Day 19,20 2021- Seeking Better Rest in Monterey

Our hotel in Santa Cruz on a Friday night was the most expensive and worst value so far. All hotels had raised the rates between a Thursday night and Friday night. Most went up between 50 to 100% between the 2 night’s. We try to travel cheap and we got it. Except it was the room accommodations that were low, not the price. We shared a king bed. The bed took up nearly the entire room. We barely had space to put the bikes on either side of the bed against the wall. There was a sink, toilet and tub/shower. After that, there was NO fridge, microwave, coffee maker, chair, desk, or even ANY PLACE TO PUT YOUR CLOTHES. Not a dresser or any kind of coat rack or hangers. It did come with a TV and WiFi, along with lots of music and lively conversation outside our door from the parking lot.

There was no hairdryer, so we had to skip laundry. Obviously, no opportunity to eat before we left, so we stopped at a Safeway as we were leaving town. We both got something from the bakery to go along with a banana. I added yogurt and milk to my breakfast.

Flat terrain might be common in the Midwest where I grew up, but it is a rarity along our ride. Leaving Santa Cruz, our legs paid the road tax with many short, but tiring PUDs. You can see more details and hill analysis here.

We could leave Santa Cruz, but we couldn’t escape the climbs.

Once we got out of Santa Cruz, were were in a world we had only started to see briefly so far. There is a lot of agriculture here. Unlike the massive corn, wheat, and soybean operations of the Midwest, here are where the consumable vegetables are grown. Harvesting is not done by massive combines. Here it is a very labor intensive operation. I thought this scene was a good metaphor. On the top of a hill was a large impressive home. At the bottom of the hill, across the road were workers picking in the fields below.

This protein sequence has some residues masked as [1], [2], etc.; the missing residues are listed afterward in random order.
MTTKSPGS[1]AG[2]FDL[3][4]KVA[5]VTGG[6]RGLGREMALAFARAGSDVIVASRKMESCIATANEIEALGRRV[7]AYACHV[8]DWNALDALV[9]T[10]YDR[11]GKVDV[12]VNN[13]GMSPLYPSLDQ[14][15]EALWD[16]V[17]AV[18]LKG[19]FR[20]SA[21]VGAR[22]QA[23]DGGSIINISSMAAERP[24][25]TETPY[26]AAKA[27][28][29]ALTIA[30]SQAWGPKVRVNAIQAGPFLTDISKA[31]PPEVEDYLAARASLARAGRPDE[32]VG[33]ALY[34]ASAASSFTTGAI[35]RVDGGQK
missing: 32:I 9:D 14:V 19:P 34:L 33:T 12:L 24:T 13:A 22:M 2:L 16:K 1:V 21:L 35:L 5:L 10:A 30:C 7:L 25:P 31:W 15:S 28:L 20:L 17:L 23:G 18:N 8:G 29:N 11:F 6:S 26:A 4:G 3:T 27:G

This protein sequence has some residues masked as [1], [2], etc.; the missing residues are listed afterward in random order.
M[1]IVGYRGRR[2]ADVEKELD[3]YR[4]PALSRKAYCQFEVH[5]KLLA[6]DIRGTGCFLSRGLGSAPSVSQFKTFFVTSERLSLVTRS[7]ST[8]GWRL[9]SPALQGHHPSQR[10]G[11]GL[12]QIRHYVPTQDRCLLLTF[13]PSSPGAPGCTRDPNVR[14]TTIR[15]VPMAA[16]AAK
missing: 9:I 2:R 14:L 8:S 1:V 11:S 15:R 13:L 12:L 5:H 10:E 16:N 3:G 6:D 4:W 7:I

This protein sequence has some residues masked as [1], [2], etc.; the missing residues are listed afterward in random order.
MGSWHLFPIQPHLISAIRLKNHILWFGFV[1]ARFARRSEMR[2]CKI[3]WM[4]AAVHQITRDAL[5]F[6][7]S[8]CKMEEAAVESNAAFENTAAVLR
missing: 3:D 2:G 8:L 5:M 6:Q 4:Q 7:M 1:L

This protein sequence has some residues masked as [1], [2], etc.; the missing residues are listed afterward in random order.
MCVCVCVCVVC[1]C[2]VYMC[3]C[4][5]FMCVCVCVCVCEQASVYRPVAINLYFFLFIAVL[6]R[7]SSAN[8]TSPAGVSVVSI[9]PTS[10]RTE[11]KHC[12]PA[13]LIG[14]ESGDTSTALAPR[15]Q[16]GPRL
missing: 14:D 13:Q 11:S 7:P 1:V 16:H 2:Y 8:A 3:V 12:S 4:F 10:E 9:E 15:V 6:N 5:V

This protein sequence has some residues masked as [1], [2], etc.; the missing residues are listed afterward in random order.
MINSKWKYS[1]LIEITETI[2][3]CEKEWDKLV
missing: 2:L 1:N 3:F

We made our way farther of CA-1 And got a closer look at where our food comes from. We saw massive fields of strawberries, Brussels sprouts, artichokes, and a few other green vegetables that I couldn’t recognize in their non packaged state.

In the first 2 pictures below are strawberries. That shiny expanse is not water. It is plastic protecting the plants.

It is hard to make out, but these are artichokes. It is a big plant to get the edible bud at the top. We passed by Castroville, the artichoke capital of the world.

These farm roads had been fairly free of traffic. At times they were fairly free of pavement. We were bounced by the clumps of dirt, cracks on the pavement, patches to the cracks, and the patches made to the patches in the road. There was a lot of road construction on CA 1 as we made our way to Moss Landing. There we had fried oysters, fish tacos, and beer. The Seafood Harvest was along the water. We watched pelicans soar by overhead. In the water were people on kayaks, paddle boards, and a surfer with a foil.

After lunch, it was back on the bikes. We rode some more on CA 1, then got on a paved bike trail that took us all the way to the town of Seaside.

After another short ride through town on CA 1, we made it into Monterey. We rode another bike path along the harbor. There were lots of people out and it made it slow going. The beautiful scenery slowed us down a little, too.

We had a short, but steep series of climbs to reach our hosts and friends, Erik and Katie Uppman. Their son, Henry and dog, Bear, also greeted us. Bear’s greeting was a little wet.

That evening, we were able to get clean and then we got fed well beyond our expectations and stomach capacities. We enjoyed the conversation with all of them. We also had a nice visit from Shirley, a neighbor across the street. We hit the sack early. I got Henry’s bed, Ron got pads on the floor so he could enjoy his camping experience.

Tomorrow we will enjoy our time with the Uppmans and also get a chance for some maintenance and planning for the hardest days ahead.

We ate well and had outstanding company.

Thanks again to Erik, Katie, Henry, and Bear (not pictured or forgotten). They shared with us their home and valuable time to rest, recuperate, do bike maintenance, laundry, socialize and generally feel like human beings again.

The Not So Lone Rider

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